“We take responsibility for the mistakes we’ve made,” El Conejo said, stroking the chihuahua. “And like good people, we want to change.”
Beside him, another high-
ranking 18th Street member nodded, his forehead bannered in tattoos. “Violence just generates more violence,” he said.
In the prisons of battle-scarred Honduras, the country with the highest per capita murder rate in the world, such talk is good cause for skepticism. But it might be the best hope for a reprieve.
The 18th Street gang and its arch rival, Mara Salvatrucha, or MS-13, have taken small, suspicion-filled steps in recent weeks toward what church leaders and their supporters at the Organization of American States are calling “a peace process,” careful to avoid the term “gang truce.”
The goal, the peace-brokers say, is broader than a mere cease-fire between the region’s two most notorious transnational gangs, both of which have thousands of members in the United States. The brokers say they are trying to halt the spiraling drug violence and criminality that have brought new depths of misery and renewed instability to Central America’s Northern Triangle — Guatemala, Honduras and El Salvador.
Although the gangs are not driven by political ideology, the negotiators have been drawing on conflict resolution tactics learned a generation ago, when the region’s civil wars triggered cycles of recrimination that were finally overcome at the bargaining table.
Forging peace this time seems far tougher. But in El Salvador, where a social worker, a priest and OAS officials first brought the two gangs together 16 months ago, the effort has produced an extraordinary shift.
According to government crime statistics, homicides in El Salvador have dropped more than 50 percent since the shot-callers in prison worked out a fragile accord and told their underlings to stand down.
Now the challenge is to translate the model to Honduras, where the violence is worse, the drug trade is more lucrative and the government is weaker.
Monsignor Rómulo Emiliani, the archbishop of San Pedro Sula, is pushing forward with the effort anyway. If he succeeds in Honduras, the armistice could extend to Guatemala and reach the gang’s franchises, or “clickas,” in Los Angeles, Washington and other U.S. cities.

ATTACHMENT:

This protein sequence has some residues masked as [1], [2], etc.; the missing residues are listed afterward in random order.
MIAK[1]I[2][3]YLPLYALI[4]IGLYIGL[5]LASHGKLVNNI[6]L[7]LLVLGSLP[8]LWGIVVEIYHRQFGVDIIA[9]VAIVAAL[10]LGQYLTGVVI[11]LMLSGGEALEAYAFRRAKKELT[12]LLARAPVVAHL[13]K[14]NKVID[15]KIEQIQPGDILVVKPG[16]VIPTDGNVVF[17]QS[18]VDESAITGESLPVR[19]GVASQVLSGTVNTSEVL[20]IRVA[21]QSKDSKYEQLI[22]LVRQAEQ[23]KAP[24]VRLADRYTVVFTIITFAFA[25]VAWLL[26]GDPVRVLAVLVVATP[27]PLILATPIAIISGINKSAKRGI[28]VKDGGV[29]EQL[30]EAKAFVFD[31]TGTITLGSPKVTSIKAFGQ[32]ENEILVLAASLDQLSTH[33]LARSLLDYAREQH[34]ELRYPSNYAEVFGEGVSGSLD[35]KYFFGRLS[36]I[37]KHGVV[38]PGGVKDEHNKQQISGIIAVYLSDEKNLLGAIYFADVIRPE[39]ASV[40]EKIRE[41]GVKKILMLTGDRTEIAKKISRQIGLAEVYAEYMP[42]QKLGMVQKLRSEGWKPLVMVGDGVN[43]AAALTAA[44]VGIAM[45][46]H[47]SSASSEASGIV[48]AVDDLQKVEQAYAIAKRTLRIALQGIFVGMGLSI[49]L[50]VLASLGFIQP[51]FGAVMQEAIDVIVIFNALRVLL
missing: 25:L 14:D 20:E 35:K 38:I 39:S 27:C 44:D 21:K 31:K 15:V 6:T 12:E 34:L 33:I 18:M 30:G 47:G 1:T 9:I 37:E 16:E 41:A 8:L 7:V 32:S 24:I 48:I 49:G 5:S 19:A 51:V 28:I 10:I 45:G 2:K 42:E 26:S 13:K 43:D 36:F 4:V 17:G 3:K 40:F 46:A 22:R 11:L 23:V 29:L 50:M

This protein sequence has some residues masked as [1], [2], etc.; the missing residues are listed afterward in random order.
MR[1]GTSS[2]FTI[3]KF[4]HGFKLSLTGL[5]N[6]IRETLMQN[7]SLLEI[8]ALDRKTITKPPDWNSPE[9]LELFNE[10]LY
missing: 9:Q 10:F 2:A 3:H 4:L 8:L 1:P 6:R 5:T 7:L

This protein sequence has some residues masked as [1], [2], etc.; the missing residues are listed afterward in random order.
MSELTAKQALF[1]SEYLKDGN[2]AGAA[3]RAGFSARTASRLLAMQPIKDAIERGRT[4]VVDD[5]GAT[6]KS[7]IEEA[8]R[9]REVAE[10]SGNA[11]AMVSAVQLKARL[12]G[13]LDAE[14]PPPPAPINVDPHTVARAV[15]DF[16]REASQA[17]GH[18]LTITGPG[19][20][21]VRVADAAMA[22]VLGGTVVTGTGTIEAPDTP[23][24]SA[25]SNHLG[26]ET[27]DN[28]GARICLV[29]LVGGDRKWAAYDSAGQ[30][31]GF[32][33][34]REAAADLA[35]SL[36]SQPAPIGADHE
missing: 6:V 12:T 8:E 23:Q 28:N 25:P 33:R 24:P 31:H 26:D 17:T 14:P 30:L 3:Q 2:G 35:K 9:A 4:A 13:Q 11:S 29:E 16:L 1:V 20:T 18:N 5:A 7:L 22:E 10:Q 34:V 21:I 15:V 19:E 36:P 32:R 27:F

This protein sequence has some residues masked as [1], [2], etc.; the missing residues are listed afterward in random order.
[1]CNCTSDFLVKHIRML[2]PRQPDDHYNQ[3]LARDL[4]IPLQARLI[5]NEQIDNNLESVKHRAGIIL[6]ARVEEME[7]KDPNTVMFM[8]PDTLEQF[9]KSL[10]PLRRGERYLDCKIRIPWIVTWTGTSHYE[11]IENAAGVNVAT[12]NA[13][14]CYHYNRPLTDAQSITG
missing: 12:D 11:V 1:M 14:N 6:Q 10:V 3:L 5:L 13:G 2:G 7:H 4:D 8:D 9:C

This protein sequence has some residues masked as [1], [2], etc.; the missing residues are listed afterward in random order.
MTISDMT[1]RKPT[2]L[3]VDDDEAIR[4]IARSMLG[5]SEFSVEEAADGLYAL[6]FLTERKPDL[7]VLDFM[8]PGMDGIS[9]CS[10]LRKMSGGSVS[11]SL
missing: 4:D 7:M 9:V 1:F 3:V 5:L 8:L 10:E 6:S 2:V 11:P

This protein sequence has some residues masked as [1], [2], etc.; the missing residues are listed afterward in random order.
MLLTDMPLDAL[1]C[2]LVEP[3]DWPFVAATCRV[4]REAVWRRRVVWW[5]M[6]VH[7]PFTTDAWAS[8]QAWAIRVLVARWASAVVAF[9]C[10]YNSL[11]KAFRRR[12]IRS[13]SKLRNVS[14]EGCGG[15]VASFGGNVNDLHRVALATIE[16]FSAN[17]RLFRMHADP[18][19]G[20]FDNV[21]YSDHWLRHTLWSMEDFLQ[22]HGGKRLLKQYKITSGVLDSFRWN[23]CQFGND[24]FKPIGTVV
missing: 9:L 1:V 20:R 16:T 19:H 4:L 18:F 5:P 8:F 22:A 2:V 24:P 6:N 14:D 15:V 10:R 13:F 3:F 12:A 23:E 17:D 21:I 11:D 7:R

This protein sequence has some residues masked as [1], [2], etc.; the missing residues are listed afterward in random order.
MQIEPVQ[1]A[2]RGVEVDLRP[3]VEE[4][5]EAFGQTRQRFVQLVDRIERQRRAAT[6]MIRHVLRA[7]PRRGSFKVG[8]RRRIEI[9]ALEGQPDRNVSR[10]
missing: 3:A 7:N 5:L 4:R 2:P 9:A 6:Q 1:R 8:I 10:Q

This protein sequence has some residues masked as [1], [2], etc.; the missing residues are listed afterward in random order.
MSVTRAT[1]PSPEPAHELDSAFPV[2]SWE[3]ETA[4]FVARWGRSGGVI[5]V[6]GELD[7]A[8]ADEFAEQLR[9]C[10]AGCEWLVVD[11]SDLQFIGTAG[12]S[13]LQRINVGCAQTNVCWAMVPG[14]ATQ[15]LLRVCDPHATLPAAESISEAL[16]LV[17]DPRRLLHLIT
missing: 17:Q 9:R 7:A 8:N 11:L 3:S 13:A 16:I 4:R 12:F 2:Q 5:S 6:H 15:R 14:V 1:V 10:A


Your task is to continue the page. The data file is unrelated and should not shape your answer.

U.S. law enforcement agencies are watching closely. “We’re aware of it, but we’re not getting intelligence one way or another as to whether it would have an effect,” said Ray Colgan, director of a regional gang task force in Northern Virginia, where MS-13 is the largest criminal group. “We don’t have the levels of violence here that they have down there.”
In Honduras, which recorded 85 homicides per 100,000 residents last year, the gangs are just one party to the killings.
The country’s north coast has become the prime smuggling route for Mexican and Colombian drug traffickers moving U.S.-bound cocaine. Bar fights and other petty disputes are often settled with bullets. Criminal impunity reigns. And attempts to purge dirty cops from the ranks of Honduras’s police force have stalled, with the United States temporarily suspending aid this year amid growing evidence that officers have carried out extrajudicial killings of gang members and others.
The security crisis in Honduras has driven some, including OAS officials, to appeal directly to gang leaders to stem the violence, while cautioning that such a strategy carries obvious risks.
For one, the would-be peacemakers inhabit an exceedingly violent, unpredictable world in which leaders don’t tend to live long.
On July 12, a day after meeting with OAS officials, El Conejo and a female companion were killed inside the 18th Street cellblock, apparently from a grenade blast. Honduran authorities said the incident is under investigation, but initial reports indicate that the explosion was an accident, not a targeted hit.
“It is a process, and there will be good days and bad days,” said Adam Blackwell, a top OAS security official and a former Canadian diplomat who has provided backing to Emiliani and the negotiations.
“It took four months in El Salvador to get the gang leaders into the same room together, and they were literally shaking with hate,” Blackwell said. “We haven’t been able to do that yet in Honduras.”
Both 18th Street and MS-13 originated on the streets of Los Angeles, expanding into Central America when their members were deported.